Vik Muniz

Marlene Dietrich

From Pictures of Diamonds


Chromogenic print

Courtesy of Galerie Xippas, Paris

Vik Muniz, Marlene Dietrich (2004)
Vik Muniz, Toy Soldier (2003)

Vik Muniz

Toy Soldier

From Monads


Chromogenic print

Courtesy of the artist

North Gallery

The World in a Grain of Sand

To see the world in a grain of sand,
And a heaven in a wild flower,
Hold infinity in the palm of your hand
And eternity in an hour.

The works in this gallery show Muniz playfully riffing on ideas of scale: making extremely large subjects appear small and representing particles invisible to the naked eye at enormous sizes. In blurring the line between these seemingly simple divisions, Muniz poses questions about the nature of perception.
In his Colonies and Sandcastles series, Muniz worked at a microscopic scale. For Colonies, Muniz trained cells—including cancer cells, liver cells, and samples from his own cheek—to grow into specific patterns, much as a gardener prunes plants to coax them into particular formations. Muniz collaborated with an MIT scientist to pull off a heroic feat in Sandcastles: they used lasers to carve images of castles onto single grains of sand. The resulting photographs are made through a high-powered microscope.
For his Earthworks series, Muniz took inspiration from Land Art (such as Robert Smithson’s Spiral Jetty, which is only fully visible from the sky). Muniz executed a series of drawings carved by bulldozers in vast landscapes and photographed them from a helicopter. He paired them with photographs of small-scale simulations of Land Art he made on a tabletop in his studio. It is exceedingly difficult to differentiate between the two when seeing them together, as they are displayed here, illustrating what Muniz calls “the gap between the scales of reality and representation.”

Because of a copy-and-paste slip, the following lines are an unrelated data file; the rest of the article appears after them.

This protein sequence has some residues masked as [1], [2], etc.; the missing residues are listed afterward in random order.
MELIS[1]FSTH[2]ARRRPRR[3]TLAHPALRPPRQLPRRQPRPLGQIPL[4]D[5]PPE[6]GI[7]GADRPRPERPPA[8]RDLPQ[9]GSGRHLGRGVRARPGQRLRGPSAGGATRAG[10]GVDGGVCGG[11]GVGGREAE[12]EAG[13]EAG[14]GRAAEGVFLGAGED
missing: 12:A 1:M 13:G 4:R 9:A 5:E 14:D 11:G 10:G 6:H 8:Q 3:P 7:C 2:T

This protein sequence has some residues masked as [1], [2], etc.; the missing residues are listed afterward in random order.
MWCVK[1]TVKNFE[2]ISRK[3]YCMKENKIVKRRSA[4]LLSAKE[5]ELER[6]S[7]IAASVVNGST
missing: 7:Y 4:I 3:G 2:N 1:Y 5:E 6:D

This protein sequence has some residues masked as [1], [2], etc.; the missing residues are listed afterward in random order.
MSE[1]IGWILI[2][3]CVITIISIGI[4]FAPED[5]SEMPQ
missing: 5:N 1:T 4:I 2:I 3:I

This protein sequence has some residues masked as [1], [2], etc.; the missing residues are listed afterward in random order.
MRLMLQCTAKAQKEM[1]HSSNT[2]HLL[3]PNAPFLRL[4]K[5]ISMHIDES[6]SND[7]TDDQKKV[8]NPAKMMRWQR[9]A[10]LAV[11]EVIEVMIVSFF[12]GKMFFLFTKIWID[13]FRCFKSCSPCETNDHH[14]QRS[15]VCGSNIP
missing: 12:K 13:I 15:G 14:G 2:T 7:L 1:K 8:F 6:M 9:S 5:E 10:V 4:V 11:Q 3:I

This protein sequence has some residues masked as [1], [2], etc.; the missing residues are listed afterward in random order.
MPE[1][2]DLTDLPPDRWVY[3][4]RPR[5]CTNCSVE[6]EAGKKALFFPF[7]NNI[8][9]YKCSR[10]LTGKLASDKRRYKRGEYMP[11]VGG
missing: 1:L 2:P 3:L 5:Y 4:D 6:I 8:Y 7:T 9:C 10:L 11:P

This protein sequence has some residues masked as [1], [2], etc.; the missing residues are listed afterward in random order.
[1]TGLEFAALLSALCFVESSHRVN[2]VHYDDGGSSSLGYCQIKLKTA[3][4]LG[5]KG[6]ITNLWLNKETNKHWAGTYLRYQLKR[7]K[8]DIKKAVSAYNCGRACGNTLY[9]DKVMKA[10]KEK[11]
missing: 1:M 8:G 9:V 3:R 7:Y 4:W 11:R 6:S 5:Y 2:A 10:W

Vik Muniz, Sandcastle #10 (2014)

Vik Muniz

Sandcastle #10

From Sandcastles


Chromogenic print

Courtesy of the artist
and Sikkema Jenkins & Co., New York

B. Claire Rusen Gallery

Vik Muniz

Valentine, the Fastest

From Sugar Children


Gelatin Silver Print

Courtesy of the artist

Vik Muniz, Valentine, the Fastest (1996)
Vik Muniz, Medusa Marinara (1997)

Vik Muniz

Medusa Marinara


Cibachrome print

Courtesy of the artist

The Curiosity Cabinet

The Pilot draws an Elephant

The lament at the beginning of the charming tale, The Little Prince, involves childlike wonder being dashed by adult reason. The Pilot is forlorn that adults are not scared by his drawing, clearly showing a boa constrictor who swallowed an elephant. All adults see is a hat. The Pilot is compelled to make another drawing, which exposes the trick, so the adults can see what is happening.

Vik’s playful take on this iconic “Drawing Number Two“, giving the elephant a “cubist” makeover, embodies the complexity and humor of his practice. So many powerful jokes rely on multiple levels of meaning, the proverbial “punch line” being just one of the messages shared.

The adults advised the Pilot to give up drawing and pursue a career more practical than that of an artist.

Isn’t it marvelous that Vik didn’t listen to the adults? He kept drawing…

The Curiosity Cabinet of Vik Muniz

The Wunderkammer (German for “wonder room”) is a random collection of objects that pique our curiosity (hence “curio cabinet”). These collections were largely gathered before the late 18th century, when categories of knowledge began to be structured and organized by discipline along the lines of “Eurocentric” logic, as opposed to the indigenous cosmologies of the source cultures. A curiosity cabinet might contain a “unicorn’s horn” (most likely the tusk of a narwhal), shells, skeletons, gems, feathers…all of which fed the “Western” imagination of “exotic” cultures.

In the widest sense, a Wunderkammer is a collection of our fantasies, our imaginings, and our natural inquisitiveness. Vik Muniz’ unparalleled mind is like a magical curiosity cabinet, endlessly gathering interesting things and generating new perspectives. He helps us see the world anew. Few artists embody such a playful sense of wonder and discovery as Vik.

"I think of my photographs as very short plays, a fraction of a second long, in which a bad actor – say, cotton, clay, or molasses – performs the role of an object, a person, or a landscape, before the lens of a camera.

I cast ‘bad actors’ because I don’t want people simply to see a representation of something; I want them to know how it happens. I consider that moment of consciousness the embodiment of a spiritual experience.”

"I want to create the worst possible illusions so it doesn’t really fool people, but give people a measure of their own belief.

It makes them aware of how much they need to be fooled in order to understand the world around them."